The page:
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I have a 125% hydration starter that I got from some chef friends of mine, but I've been instructed that if I care for it properly I should be using no more than 90g of starter from the base culture at a time. Lots of recipes I've seen suggest using much more starter than this (multiple cups at a time). How should I go from my small amount of starter to a larger one? Is it correct just to use a preferment to increase the volume? If so, how long should it be?

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up vote 4 down vote accepted

Increasing the volume of your starter is easy. Just add flour and water and let it sit at room temperature for until it becomes ripe (you can tell because the mixture will be very bubbly). The time depends on how much flour/water you add, what temperature you are fermenting at, how active your starter is, and what percentage of water you are using. Wait a few hours at least if you are significantly increasing the volume.

If you don't want to store the larger volume for your recipes, just increase the fermentation time for the recipe. The only caveat is that you shouldn't try to increase the volume of your starter by more than a factor of three at any one time (and keep in mind you'll need to reserve some sponge for the next batch of bread). Thus if you have very little starter, you may have to triple it, wait for eight hours, then double it, wait, then use, for example.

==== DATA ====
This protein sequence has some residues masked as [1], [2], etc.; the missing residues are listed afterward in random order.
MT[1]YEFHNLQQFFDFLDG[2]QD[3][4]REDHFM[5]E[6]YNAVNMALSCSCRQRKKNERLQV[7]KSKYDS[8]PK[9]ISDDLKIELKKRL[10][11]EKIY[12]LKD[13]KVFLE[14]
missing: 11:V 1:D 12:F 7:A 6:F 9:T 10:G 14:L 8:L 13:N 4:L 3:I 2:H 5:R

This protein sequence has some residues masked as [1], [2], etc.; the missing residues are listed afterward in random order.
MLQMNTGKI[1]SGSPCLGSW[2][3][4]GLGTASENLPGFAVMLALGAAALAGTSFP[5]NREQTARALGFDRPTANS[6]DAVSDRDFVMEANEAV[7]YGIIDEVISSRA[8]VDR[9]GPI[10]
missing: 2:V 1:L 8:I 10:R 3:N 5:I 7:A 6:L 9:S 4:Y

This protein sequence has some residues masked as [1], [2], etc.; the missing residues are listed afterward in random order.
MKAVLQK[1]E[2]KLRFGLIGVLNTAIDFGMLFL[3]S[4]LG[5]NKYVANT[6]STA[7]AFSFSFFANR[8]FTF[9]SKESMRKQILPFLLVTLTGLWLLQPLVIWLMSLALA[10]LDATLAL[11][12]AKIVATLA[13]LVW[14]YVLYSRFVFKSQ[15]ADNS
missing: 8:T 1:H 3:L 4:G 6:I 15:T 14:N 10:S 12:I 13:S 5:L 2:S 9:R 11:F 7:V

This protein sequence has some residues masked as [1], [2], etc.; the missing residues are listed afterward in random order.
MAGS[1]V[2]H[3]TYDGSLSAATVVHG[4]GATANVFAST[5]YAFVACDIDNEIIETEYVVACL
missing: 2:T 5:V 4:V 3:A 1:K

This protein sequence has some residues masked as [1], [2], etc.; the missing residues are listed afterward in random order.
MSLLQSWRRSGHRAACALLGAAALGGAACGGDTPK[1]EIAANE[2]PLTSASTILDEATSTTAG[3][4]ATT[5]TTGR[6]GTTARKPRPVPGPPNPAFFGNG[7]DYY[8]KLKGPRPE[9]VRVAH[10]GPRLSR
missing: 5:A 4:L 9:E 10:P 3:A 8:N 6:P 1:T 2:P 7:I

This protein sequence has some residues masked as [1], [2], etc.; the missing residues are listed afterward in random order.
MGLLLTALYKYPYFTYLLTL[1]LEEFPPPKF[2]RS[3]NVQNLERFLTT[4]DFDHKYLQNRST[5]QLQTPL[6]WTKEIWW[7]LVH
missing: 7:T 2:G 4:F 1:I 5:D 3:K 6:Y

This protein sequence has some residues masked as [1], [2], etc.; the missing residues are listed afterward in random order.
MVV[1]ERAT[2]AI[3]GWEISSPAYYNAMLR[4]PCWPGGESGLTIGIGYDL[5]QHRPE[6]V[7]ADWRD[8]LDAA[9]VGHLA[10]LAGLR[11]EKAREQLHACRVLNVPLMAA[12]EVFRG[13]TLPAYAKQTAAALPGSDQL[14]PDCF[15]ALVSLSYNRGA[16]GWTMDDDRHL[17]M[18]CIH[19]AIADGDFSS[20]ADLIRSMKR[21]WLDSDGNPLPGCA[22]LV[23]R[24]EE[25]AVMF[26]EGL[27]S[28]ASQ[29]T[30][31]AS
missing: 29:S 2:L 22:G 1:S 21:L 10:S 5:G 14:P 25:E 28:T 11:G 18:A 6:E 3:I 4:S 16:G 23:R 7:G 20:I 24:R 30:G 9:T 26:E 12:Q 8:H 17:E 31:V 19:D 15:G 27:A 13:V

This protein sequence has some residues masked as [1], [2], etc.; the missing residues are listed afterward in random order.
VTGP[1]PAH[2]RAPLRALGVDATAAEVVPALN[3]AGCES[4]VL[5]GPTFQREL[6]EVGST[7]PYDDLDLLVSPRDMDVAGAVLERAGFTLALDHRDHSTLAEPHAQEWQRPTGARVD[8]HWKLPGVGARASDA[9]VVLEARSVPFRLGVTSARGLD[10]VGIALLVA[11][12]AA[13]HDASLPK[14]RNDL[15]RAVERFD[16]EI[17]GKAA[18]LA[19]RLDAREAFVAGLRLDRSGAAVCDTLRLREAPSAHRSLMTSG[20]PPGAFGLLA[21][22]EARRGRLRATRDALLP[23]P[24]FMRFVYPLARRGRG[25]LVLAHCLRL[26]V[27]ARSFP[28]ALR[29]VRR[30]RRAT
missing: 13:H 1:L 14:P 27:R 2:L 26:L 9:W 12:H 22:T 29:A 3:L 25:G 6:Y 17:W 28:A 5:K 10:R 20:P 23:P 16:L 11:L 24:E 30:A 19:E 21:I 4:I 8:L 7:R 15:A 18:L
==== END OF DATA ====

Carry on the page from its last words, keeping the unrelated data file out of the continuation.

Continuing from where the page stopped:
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So how fragile is this? Just forge ahead and don't worry about it too hard? Extremely precise measurements required? Or is it one of those "you gotta feel it" things that just takes experience with your particular starter? – Dennis Sep 14 '10 at 19:35

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